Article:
ALE Autumn 2001 No. 304

Continental Beer Styles: Dark and Smoky Beers

Rauchbier

[an error occurred while processing this directive]

Rauchbier, or smoked beer, is an old German beer style that is almost synonymous with Bamberg. It dates from the days when malt for producing beer was dried by exposing it to the smoke from beech-wood fires, which impart its smoky flavour. The classic Rauchbier, and by far the easiest to track down, is Aecht (or 'Original') Schlenkerla Rauchbier, brewered by Heller-Trum, and lagered for two months in caves in the nearby hill of Stephansberg. It is dark brown, smooth and malty like a stout, with an intense smoked flavour and finish which can be something of a surprise if you've never had it before. But as it says on the beermats (roughly translated), 'it may taste funny when you first swallow, but persevere and you'll enjoy it more the more you drink'.

The name Schenkerla, which is the name of the tavern in Bamberg where it used to be brewed, is said to derive from an old Franconian expression for not walking in a straight line!

Other beers from the Heller-Trum brewery include a smoked autumn Bock and a Helles, also with a hint of smokiness.

Another method of imparting smokiness to beer is by dropping hot rocks into it! The rocks are heated to white heat in a beechwood furnace and then dropped into the brew kettle to heat the mash liquor. Although recently revived, this practice is also ancient, and dates from the days when mash tuns were made of wood, when it would have been very silly to heat them directly with flames. The hot rocks also caramelise the sugars in the wort, imparting a toffee-like flavour on top of the smokiness. This variety, also considered a speciality of Franconia, is known as Rauchenfelser Steinbier, (Rauchenfelser translates as 'smoking rocks').

Alt Beer

Alt (Old) beer is the speciality of Dusseldorf. Unusually for Germany, this is a top-fermenting dark ale which is matured cold, but not as cold as fully-fledged lagering, so it is the Continental style most similar to the darker British beers. Most come in at just under 5%. You can also find Alt beers from other parts of the world, especially just down the road in Holland. Suggested ones are Diebels or Schlosser Alt. Unfortunatly, rumour has it that Diebles has been bought by Heineken (so that's another brewery ruined then).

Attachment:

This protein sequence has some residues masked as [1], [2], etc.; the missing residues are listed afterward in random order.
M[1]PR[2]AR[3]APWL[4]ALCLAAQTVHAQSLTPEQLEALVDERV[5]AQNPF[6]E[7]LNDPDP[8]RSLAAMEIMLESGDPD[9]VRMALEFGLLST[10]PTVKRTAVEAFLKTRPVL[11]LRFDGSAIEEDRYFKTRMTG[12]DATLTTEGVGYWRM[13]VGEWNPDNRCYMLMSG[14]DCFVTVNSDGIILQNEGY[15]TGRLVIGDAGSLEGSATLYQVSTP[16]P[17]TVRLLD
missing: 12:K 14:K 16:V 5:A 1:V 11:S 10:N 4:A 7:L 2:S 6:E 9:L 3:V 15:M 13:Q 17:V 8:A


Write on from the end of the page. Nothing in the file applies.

Sweet Stouts and Stouts

You will find many different Stouts and Porters in the low countries. Sweet stouts tend to be the favourite, but quality varies greatly. If you want to try Guinness how it should be, then look in Belgium for the John Martin-brewed Guinness - excellent. Alternatively, if you want a cracking sweet stout, then try Van Vollenhovens sweet stout from Holland; the brewery may be owned by Heineken, but it's worth trying all the same!

The Poles and the Baltic states also produce some more than passable porters, on the model of Imperial Russian Stout - when British supplies were cut off during the Napoleonic Wars, the inhabitants of these countries felt so deprived that they decided to make their own versions! Hard to find in the UK, but worth going to the Great British Beer Festival for.

Into Belgium, don't miss classics such as Ellezelloise Hercule, a 9% classic Stout. Yes, it is named after the detective! This is a dark, flavoursome, can't-put-down beer, and you soon find yourself ordering yet another, so be warned!

There is also, Quist Corvus, which is a punch-in-the-mouth stout, with so many flavours, the only way to go from here is a Rochefort 10 (oh dear!).

If you like weaker stouts, try Bavik Pony stout or Louwaege stout (for sweet) or Strubbe Callewaert stout for dry.

As always, happy drinking!

The Lambic Monster

Previous article in the series - Next article in the series


ALE Autumn 2001 No. 304 : Next section
Cambridge & District CAMRA